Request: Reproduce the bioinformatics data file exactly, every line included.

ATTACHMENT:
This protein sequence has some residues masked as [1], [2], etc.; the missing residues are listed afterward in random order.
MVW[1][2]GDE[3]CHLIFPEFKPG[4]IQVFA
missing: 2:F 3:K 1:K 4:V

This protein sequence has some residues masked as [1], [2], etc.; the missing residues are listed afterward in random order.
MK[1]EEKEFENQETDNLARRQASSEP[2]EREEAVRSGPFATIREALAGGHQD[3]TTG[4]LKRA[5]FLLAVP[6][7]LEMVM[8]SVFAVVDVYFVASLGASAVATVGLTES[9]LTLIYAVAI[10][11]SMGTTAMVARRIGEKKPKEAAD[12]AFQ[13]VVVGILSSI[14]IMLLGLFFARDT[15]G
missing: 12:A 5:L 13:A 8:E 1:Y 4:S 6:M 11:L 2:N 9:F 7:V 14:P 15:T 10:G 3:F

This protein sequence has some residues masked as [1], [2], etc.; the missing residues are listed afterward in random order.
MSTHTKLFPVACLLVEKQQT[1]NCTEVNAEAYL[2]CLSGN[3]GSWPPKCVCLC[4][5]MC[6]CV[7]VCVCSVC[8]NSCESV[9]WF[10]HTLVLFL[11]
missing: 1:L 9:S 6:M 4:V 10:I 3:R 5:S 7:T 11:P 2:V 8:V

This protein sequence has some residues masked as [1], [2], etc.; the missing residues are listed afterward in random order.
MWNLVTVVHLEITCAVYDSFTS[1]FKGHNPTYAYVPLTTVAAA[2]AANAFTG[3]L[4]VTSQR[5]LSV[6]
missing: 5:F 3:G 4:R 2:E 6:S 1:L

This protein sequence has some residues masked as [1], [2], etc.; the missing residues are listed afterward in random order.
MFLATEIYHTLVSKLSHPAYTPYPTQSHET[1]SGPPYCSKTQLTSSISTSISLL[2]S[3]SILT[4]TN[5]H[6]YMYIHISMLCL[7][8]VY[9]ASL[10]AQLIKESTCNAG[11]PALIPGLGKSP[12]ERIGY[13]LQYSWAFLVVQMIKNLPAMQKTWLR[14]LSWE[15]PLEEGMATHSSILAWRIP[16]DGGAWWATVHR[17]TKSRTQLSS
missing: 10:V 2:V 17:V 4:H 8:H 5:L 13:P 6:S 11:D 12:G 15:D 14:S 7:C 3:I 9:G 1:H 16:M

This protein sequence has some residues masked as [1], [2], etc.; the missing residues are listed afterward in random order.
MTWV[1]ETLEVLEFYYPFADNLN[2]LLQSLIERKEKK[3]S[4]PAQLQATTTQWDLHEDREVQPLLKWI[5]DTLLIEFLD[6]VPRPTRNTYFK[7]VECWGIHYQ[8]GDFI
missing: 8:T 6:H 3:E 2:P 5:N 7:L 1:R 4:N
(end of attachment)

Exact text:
This protein sequence has some residues masked as [1], [2], etc.; the missing residues are listed afterward in random order.
MVW[1][2]GDE[3]CHLIFPEFKPG[4]IQVFA
missing: 2:F 3:K 1:K 4:V

This protein sequence has some residues masked as [1], [2], etc.; the missing residues are listed afterward in random order.
MK[1]EEKEFENQETDNLARRQASSEP[2]EREEAVRSGPFATIREALAGGHQD[3]TTG[4]LKRA[5]FLLAVP[6][7]LEMVM[8]SVFAVVDVYFVASLGASAVATVGLTES[9]LTLIYAVAI[10][11]SMGTTAMVARRIGEKKPKEAAD[12]AFQ[13]VVVGILSSI[14]IMLLGLFFARDT[15]G
missing: 12:A 5:L 13:A 8:E 1:Y 4:S 6:M 11:L 2:N 9:F 7:V 14:P 15:T 10:G 3:F

This protein sequence has some residues masked as [1], [2], etc.; the missing residues are listed afterward in random order.
MSTHTKLFPVACLLVEKQQT[1]NCTEVNAEAYL[2]CLSGN[3]GSWPPKCVCLC[4][5]MC[6]CV[7]VCVCSVC[8]NSCESV[9]WF[10]HTLVLFL[11]
missing: 1:L 9:S 6:M 4:V 10:I 3:R 5:S 7:T 11:P 2:V 8:V

This protein sequence has some residues masked as [1], [2], etc.; the missing residues are listed afterward in random order.
MWNLVTVVHLEITCAVYDSFTS[1]FKGHNPTYAYVPLTTVAAA[2]AANAFTG[3]L[4]VTSQR[5]LSV[6]
missing: 5:F 3:G 4:R 2:E 6:S 1:L

This protein sequence has some residues masked as [1], [2], etc.; the missing residues are listed afterward in random order.
MFLATEIYHTLVSKLSHPAYTPYPTQSHET[1]SGPPYCSKTQLTSSISTSISLL[2]S[3]SILT[4]TN[5]H[6]YMYIHISMLCL[7][8]VY[9]ASL[10]AQLIKESTCNAG[11]PALIPGLGKSP[12]ERIGY[13]LQYSWAFLVVQMIKNLPAMQKTWLR[14]LSWE[15]PLEEGMATHSSILAWRIP[16]DGGAWWATVHR[17]TKSRTQLSS
missing: 10:V 2:V 17:V 4:H 8:H 5:L 13:P 6:S 11:D 12:G 15:D 14:S 7:C 3:I 9:G 1:H 16:M

This protein sequence has some residues masked as [1], [2], etc.; the missing residues are listed afterward in random order.
MTWV[1]ETLEVLEFYYPFADNLN[2]LLQSLIERKEKK[3]S[4]PAQLQATTTQWDLHEDREVQPLLKWI[5]DTLLIEFLD[6]VPRPTRNTYFK[7]VECWGIHYQ[8]GDFI
missing: 8:T 6:H 3:E 2:P 5:N 7:L 1:R 4:N